There’s a saying in Japan — hara hachi bu — which means to eat until you’re 80% full. With this mindset, you eat until you’re comfortable, but you still have room in your stomach. In essence, it’s a form of mindful eating and it makes it possible to eat enough to meet your body’s needs without overdoing it.
If you want to practice eating until you’re almost full, start by tuning in to your hunger and fullness signals. You might ask yourself, “How hungry am I?” at the start of a meal, which can help guide how much to serve yourself. Later in the meal, you might ask, “Am I enjoying this as much as when I started?” or “Am I hungry for a few more bites?” It’s a good idea to eat slowly, too, and to turn off your tech and limit any unnecessary distractions while you eat. These techniques can help you meet your body’s calorie needs better as well as get more enjoyment out of your meals.
Related: “I feel better afterwards and I think it’s keeping me vertical,” she said about her exercise sessions with a personal trainer.
5. Practice some forest bathing
In Japan, the practice of shinrin-yoku, which translates to forest bathing or taking in the forest atmosphere, is a form of nature therapy. Rather than heading outdoors for a walk or run, this practice is more about mindfulness and tuning into the natural setting. When you’re in nature, you use all of your senses, for example, by feeling the wind or sun on your skin, seeing all the shades of green in the grass and trees and hearing the leaves bristle. When you use your senses to tune into nature, it enables your mind and body to relax, much like they do during meditation. In fact, one study on forest bathing found that when compared to being in a city setting, being in a forest setting was linked with lower blood pressure, lower concentrations of the stress hormone, cortisol and an increase in parasympathetic nervous system activity, which are all indicative of feeling more calm.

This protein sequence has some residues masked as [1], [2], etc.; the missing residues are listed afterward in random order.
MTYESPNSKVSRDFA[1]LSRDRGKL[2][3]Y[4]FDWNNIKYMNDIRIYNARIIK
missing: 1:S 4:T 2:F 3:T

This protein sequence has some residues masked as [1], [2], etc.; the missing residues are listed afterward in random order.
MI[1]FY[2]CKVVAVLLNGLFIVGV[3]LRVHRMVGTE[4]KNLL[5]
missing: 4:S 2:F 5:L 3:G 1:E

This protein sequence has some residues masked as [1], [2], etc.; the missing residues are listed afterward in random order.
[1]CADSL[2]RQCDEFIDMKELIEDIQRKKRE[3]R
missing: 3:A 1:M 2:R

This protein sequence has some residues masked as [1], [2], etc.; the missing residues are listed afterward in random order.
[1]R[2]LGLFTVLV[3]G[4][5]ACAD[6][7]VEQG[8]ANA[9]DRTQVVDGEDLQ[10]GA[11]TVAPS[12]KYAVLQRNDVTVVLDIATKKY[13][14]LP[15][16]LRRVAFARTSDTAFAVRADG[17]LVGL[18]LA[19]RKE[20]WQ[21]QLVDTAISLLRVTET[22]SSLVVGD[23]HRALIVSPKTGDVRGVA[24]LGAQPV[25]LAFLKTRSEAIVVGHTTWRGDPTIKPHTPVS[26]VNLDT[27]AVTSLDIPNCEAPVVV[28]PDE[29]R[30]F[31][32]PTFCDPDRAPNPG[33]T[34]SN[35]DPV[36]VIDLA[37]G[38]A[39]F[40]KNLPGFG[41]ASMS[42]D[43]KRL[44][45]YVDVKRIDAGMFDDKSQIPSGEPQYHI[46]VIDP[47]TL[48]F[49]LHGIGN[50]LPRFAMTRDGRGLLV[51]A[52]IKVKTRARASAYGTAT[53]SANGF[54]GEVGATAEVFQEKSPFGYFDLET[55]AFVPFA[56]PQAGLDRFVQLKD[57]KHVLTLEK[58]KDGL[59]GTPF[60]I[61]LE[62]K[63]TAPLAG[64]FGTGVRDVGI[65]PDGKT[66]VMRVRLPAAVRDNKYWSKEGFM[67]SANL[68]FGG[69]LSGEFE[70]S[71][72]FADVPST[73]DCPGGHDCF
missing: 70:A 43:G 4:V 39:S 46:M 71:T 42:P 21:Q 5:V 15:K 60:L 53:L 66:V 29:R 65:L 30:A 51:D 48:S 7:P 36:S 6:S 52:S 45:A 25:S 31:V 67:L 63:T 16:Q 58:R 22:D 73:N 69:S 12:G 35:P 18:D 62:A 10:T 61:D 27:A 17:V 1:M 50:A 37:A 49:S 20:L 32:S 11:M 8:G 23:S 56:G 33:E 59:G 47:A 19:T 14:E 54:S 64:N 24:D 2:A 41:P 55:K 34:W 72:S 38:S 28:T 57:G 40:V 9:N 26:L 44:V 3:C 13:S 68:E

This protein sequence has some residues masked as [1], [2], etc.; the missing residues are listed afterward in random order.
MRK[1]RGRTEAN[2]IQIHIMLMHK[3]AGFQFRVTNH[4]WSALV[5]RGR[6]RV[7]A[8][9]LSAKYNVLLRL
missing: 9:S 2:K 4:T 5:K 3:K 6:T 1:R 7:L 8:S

No forest nearby? No problem! Any natural setting will do. According to recent study, feelings of wellbeing and life satisfaction improved after spending just 20 minutes in a city park. Another study reported similar findings among people who spent two hours a week exercising or spending time outdoors. And whether that time was spent in one visit or several didn’t matter. So head outside — for short stints here and there or longer stints when time permits.
6. Maintain strong social circles
Staying socially connected is built into Japanese culture, and it’s a reason why Japanese people enjoy better physical and emotional wellbeing into old age. In Japan, social integration may take place in several ways. For example, adults may live in multi-generational households and in villages, it’s not uncommon to work past retirement age. And perhaps one of the most protective types of social engagement comes in the form of a moai — a type of Okinawan social circle that provides not only lifelong friendship, but even financial assistance when needed, so everyone in the circle knows they aren’t alone and they can count on one another during good times and bad.
If you’re feeling isolated or lonely, seek out ways to connect with friends, family, and your community. Carve out time to talk on the phone or over Zoom — or make new friends by joining Facebook groups or other online communities of people with similar interests. Religious groups are another way to connect with your community, combat loneliness and enjoy better health and wellbeing.